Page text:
banded agate, carved and engraved
inscribed in Kufic script
2.7 x 2.7 x 2.7cm
This exquisite inkwell is an exceptional specimen of hardstone carving in medieval Islam. Contemporary accounts of minerals and semi-precious stones all refer to agate, which had been prized for small vessels since classical times but which, compared with rock crystal and jade, has barely survived.
The faces of the inkwell bear the basmalah and a Qur’anic inscription from surah al-Kahf (XVIII), verse 109, which is charmingly apposite: Say: ‘If the ocean were ink (wherewith to write out) the words of my Lord, sooner would the ocean be exhausted than would the words of my Lord, even if we added another ocean like it, for its aid.’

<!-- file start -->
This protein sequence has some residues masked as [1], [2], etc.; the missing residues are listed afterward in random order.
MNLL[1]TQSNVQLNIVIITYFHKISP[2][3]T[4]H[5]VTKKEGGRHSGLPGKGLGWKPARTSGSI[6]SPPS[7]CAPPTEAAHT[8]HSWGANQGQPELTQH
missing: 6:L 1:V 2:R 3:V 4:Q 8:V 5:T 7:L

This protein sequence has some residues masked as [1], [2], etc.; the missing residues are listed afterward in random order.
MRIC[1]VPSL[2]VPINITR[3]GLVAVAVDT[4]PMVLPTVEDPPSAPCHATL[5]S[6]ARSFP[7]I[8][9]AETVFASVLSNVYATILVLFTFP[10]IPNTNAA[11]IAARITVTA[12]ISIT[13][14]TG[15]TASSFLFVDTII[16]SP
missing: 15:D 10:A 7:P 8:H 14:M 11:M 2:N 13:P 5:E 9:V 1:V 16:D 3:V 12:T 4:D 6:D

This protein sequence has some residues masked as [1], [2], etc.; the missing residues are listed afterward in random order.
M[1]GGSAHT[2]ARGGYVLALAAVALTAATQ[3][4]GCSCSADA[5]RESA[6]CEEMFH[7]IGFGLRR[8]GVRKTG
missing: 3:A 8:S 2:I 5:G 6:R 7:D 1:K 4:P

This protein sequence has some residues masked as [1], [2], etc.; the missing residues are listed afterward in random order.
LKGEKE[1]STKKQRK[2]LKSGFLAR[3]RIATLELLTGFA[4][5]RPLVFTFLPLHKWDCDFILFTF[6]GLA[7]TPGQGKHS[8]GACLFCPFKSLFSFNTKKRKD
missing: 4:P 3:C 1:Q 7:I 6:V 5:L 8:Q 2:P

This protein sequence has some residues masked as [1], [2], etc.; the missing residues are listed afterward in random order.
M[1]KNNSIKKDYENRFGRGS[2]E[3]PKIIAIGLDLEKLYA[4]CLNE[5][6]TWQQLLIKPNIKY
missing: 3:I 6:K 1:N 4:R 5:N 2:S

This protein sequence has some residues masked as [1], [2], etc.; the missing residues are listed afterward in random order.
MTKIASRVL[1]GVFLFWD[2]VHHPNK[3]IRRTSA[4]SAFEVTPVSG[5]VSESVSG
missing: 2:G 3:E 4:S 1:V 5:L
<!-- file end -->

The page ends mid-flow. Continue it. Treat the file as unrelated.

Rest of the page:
J.M. Rogers, The Arts of Islam. Masterpieces from the Khalili Collection, London 2010, cat.158, p.132.